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Driving on Dual Carriageways

By: Sally Aquire - Updated: 22 Nov 2012 | comments*Discuss
 
Driving On Dual Carriageways

Driving on dual carriageways does not require you to display any driving skills that are fundamentally different to the skills needed on other types of road. However, driving safely on a dual carriageway does require certain rules of etiquette in relation to using lanes that all drivers should be aware of, so that other drivers know what you are intending to do.

Two-lane Dual Carriageways

Stay in the left-hand lane, and use the right-hand lane for overtaking other vehicles and if you need to turn right. Once you have overtaken the other vehicle, go back into the left-hand lane as soon as it is safe to do so.

Three-lane Dual Carriageways

Driving on a dual carriageway with three lanes is essentially the same as driving on a dual carriageway with two lanes, apart from the fact that there is an extra lane, which is used for overtaking purposes. You should stay in the left-hand lane for the majority of the time, and use the middle and right-hand lanes purely overtaking other vehicles. After you’ve overtaken, go back to the left-hand lane once you can safely do so.

Stopping Distances

Drivers often travel at faster speeds on dual carriageways than they do on normal roads. This has an effect on stopping distances (the distance that it takes for your vehicle to fully come to a stop after first applying the brakes). You will need to compensate for the extra speed by keeping a reasonable distance behind the vehicle in front at all times. This is generally taken to be a gap of at least two seconds (when the vehicle in front passes a fixed point, such as a tree or lamppost, it should be at least two seconds before you then pass the same point) in dry conditions. When the road is wet or icy, this gap should increase to at least four seconds (preferably a lot more than this in snowy or icy conditions), as it gives you more time to slow down and stop if an unexpected situation arises.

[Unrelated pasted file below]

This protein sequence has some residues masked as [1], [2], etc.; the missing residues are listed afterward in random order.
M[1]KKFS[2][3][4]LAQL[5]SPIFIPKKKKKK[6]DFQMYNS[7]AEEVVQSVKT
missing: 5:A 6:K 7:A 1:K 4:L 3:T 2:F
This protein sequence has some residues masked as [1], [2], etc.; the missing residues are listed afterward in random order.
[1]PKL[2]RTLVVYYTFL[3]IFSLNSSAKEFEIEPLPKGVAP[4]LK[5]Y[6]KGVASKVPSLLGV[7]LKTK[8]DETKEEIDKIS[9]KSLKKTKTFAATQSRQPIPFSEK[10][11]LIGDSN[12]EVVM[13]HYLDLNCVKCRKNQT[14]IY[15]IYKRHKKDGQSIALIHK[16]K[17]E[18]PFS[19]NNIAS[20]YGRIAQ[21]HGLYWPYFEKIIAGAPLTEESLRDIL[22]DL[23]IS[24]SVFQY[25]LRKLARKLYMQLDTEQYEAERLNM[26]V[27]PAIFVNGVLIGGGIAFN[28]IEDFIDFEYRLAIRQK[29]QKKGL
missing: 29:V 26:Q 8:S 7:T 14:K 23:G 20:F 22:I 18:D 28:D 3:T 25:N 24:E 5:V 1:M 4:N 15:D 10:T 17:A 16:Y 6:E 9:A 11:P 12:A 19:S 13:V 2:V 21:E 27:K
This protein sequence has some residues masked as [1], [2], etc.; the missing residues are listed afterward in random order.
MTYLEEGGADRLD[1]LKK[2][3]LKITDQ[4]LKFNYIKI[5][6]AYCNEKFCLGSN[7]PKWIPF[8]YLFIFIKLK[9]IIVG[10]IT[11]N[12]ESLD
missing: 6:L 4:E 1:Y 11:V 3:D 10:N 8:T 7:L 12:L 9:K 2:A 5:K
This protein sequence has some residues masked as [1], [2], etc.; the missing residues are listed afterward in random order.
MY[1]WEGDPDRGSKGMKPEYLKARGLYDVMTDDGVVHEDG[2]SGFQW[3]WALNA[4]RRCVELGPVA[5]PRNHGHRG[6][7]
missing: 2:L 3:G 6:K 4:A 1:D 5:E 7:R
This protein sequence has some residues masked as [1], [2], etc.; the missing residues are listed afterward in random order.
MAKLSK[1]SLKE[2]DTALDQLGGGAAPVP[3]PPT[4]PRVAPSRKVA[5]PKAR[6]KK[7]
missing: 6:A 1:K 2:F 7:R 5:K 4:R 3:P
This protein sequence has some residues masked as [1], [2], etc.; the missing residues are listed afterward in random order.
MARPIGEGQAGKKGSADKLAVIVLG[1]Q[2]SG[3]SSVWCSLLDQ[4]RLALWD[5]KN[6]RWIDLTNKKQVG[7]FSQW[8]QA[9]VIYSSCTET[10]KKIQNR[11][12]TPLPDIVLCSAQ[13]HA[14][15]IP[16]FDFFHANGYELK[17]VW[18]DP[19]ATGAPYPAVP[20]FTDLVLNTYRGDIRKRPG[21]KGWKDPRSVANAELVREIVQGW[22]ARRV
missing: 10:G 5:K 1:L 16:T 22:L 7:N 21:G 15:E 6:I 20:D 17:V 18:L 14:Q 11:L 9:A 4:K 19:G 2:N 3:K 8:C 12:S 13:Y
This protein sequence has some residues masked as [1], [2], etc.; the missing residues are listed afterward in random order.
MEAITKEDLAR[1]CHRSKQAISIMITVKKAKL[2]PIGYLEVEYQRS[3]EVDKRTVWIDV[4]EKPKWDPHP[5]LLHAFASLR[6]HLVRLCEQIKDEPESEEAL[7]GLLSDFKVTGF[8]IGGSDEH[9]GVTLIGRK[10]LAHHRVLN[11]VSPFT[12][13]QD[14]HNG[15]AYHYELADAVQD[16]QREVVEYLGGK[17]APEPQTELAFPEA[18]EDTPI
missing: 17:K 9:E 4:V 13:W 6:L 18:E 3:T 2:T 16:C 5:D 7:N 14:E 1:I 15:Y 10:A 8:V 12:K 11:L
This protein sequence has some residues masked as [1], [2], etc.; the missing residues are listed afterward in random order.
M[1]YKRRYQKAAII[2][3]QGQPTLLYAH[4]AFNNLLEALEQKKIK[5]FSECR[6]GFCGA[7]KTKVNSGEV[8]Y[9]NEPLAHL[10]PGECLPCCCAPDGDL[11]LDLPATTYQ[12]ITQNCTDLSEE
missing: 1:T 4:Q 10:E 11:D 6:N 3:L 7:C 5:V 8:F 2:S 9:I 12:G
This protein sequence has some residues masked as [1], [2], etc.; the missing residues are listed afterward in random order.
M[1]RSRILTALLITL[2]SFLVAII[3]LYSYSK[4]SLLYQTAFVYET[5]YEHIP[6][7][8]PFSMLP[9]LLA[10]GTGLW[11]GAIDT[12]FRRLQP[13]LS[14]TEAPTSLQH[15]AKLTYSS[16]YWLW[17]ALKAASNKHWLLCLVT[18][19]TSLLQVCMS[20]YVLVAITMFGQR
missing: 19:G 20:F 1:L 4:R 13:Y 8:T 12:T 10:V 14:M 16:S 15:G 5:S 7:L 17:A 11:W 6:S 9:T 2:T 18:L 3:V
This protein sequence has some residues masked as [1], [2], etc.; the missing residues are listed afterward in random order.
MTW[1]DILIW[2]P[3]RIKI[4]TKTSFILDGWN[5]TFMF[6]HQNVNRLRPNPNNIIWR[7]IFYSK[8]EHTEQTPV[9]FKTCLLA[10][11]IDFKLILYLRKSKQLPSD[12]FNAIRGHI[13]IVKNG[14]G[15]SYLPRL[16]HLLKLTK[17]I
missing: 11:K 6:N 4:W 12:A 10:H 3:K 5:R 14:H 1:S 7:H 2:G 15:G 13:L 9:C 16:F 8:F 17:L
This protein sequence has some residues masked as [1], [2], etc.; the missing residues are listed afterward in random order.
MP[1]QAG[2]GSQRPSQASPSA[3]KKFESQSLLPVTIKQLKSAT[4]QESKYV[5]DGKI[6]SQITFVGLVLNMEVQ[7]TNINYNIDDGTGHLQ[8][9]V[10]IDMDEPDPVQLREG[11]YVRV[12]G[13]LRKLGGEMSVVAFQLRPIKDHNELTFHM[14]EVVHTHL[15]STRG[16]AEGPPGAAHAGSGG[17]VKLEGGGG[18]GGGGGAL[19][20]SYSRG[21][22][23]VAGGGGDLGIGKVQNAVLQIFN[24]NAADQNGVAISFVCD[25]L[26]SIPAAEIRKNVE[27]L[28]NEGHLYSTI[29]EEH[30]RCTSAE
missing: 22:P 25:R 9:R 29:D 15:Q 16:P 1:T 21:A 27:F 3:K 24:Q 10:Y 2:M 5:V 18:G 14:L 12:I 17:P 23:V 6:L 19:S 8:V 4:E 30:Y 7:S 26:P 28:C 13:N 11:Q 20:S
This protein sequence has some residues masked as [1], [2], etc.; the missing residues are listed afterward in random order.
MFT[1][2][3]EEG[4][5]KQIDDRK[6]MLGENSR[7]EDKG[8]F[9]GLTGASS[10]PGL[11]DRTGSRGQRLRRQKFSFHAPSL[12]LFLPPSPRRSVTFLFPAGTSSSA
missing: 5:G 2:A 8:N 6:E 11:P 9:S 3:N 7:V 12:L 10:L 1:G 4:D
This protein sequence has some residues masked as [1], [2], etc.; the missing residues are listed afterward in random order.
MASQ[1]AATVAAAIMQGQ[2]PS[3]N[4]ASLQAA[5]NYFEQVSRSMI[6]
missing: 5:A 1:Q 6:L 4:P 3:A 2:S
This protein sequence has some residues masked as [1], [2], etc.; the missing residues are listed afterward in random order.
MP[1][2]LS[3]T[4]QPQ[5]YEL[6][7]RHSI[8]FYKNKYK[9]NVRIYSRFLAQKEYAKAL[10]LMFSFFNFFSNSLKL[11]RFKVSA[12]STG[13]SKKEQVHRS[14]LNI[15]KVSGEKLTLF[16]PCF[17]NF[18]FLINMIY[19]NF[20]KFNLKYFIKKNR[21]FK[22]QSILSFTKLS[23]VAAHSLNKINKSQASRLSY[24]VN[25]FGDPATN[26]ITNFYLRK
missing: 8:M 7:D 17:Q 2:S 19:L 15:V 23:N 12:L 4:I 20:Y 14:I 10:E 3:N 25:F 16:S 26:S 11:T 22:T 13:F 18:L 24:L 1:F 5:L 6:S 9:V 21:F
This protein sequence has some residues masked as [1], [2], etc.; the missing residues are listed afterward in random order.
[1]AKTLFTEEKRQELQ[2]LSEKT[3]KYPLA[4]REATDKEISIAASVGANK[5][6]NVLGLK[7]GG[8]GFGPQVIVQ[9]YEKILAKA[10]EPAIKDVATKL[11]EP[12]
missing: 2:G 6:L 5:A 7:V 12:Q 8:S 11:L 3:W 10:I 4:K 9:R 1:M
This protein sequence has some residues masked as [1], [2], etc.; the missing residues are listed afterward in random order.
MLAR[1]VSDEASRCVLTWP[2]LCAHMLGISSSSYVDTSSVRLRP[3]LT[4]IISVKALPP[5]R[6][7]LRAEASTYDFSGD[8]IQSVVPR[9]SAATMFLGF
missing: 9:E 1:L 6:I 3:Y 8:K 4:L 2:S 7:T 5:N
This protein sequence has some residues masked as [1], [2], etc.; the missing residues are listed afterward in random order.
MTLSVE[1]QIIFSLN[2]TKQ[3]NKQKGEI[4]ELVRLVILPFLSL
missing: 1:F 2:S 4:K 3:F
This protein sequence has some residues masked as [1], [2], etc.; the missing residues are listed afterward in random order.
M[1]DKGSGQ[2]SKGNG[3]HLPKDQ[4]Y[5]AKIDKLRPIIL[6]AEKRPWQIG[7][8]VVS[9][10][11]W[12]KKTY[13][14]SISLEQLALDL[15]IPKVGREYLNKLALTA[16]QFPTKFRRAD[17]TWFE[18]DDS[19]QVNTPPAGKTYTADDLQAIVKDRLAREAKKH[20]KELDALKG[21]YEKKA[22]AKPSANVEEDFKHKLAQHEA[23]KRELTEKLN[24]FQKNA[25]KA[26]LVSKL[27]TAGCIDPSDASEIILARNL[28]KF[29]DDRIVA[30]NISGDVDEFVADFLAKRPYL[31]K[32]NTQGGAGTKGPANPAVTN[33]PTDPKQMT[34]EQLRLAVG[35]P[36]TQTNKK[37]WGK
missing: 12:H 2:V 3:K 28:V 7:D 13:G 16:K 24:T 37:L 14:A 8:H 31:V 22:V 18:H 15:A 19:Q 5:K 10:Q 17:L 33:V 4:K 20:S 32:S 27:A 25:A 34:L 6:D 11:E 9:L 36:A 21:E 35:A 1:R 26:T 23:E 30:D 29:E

Speed Limits

On most dual carriageways, the maximum speed limit is 70 miles per hour (mph). In some cases though, there may be lower speed limits in place. If this is the case, there will usually be a traffic sign informing you of the maximum or minimum speed limit. It is essential that you do not go above the speed limit, as you cannot second guess what may lie in wait, especially around corners (which you will often be going into blind, with no idea of what is around the corner).

Driving on two-lane and three-lane dual carriageways does not require any particularly different driving skills to driving on a normal road, as long as you keep to the left-hand lane for the vast majority of the time, and use the right-hand lane (and the middle lane for three-lane dual carriageways) mainly for overtaking purposes. It is important to stick to this basic rule so that other drivers immediately know what to expect when you move into the lane alongside them.

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